SCYJ response to YJB consultation on 2015/16 expenditure reduction

SCYJ has responded to the Youth Justice Board (YJB) consultation on proposals to reduce its 2015/16 expenditure.

The YJB is required to make £13.5 m savings this financial year and has set out how it proposes to do so in a consultation document. The SCYJ’s response to the consultation can be downloaded below.

SCYJ Guide to the new Anti-social Behaviour Powers

The SCYJ has published a guide for local decision-makers on the new anti-social behaviour powers. The guide sets out local policies and practices that SCYJ reommends are introduced with the new powers.  The Anti-social Behaviour, Crime and Policing Act 2014 introduced new ASB powers which will replace ASBOs and other orders. The new civil injunction is the main replacement for the ASBO and came into force on the 23rd March 2015.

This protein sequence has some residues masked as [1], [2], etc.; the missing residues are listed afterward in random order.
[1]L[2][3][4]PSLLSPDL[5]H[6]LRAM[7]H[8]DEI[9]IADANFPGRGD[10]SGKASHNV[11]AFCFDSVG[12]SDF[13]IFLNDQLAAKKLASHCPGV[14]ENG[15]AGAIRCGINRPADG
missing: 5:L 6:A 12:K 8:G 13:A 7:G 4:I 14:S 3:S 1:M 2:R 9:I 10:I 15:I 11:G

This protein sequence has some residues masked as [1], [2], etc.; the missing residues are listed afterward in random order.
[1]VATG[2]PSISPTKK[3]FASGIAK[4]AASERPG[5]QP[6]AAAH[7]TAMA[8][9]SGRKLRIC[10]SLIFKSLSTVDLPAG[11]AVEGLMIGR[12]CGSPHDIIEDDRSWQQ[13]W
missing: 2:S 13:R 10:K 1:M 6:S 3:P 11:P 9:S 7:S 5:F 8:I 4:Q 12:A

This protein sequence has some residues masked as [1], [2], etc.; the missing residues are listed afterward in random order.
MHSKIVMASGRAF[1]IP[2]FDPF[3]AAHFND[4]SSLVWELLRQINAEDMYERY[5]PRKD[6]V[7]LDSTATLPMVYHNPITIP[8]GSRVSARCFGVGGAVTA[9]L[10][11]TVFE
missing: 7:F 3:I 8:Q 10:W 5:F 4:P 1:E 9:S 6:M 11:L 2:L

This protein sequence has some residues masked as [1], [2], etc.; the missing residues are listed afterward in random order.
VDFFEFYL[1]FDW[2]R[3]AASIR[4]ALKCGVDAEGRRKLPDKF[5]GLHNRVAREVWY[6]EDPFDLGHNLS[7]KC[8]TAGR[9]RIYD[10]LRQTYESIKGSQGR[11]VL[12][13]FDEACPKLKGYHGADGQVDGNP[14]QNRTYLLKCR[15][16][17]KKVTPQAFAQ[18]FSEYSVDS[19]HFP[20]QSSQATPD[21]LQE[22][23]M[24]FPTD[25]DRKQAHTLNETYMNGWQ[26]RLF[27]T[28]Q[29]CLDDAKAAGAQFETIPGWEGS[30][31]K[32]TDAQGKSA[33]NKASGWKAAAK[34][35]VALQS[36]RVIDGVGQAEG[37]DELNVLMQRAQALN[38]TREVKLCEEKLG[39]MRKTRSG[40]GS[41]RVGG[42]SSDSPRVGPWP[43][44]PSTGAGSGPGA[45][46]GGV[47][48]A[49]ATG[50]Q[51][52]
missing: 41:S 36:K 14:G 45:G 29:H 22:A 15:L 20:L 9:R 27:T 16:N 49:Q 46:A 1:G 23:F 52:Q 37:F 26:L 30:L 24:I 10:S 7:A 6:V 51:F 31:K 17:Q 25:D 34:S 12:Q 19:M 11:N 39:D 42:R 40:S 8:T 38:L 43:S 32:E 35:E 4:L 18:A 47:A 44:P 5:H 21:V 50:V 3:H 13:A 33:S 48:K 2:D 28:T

SCYJ’s guide to the new powers sets out local policies and practices that SCYJ recommends are introduced alongside the new orders. SCYJ believes that following these research-based recommendations will give the new orders the greatest possible chance of bringing about lasting changes to children’s behaviour and so reducing anti-social behaviour in communities.

The Guide will be relevant to all those with responsibility for implementing the new legislation in relation to children and young people. This includes Directors of Children’s Services, Youth Offending Team (YOT) Managers, Chief Constables, Community Safety teams and Police and Crime Commissioners, amongst others.

Reframing crime and justice programme – first phase report

SCYJ has been a partner in the reframing crime and justice programme, led by Transform Justice, in partnership with the FrameWorks Institute. The first (research) phase of this programme was completed last year and the initial findings are here in executive summary form and here as the full report. The programme aims to shift the debate on crime and justice, and to enable the criminal justice voluntary sector to communicate more effectively, through reframing criminal justice messages.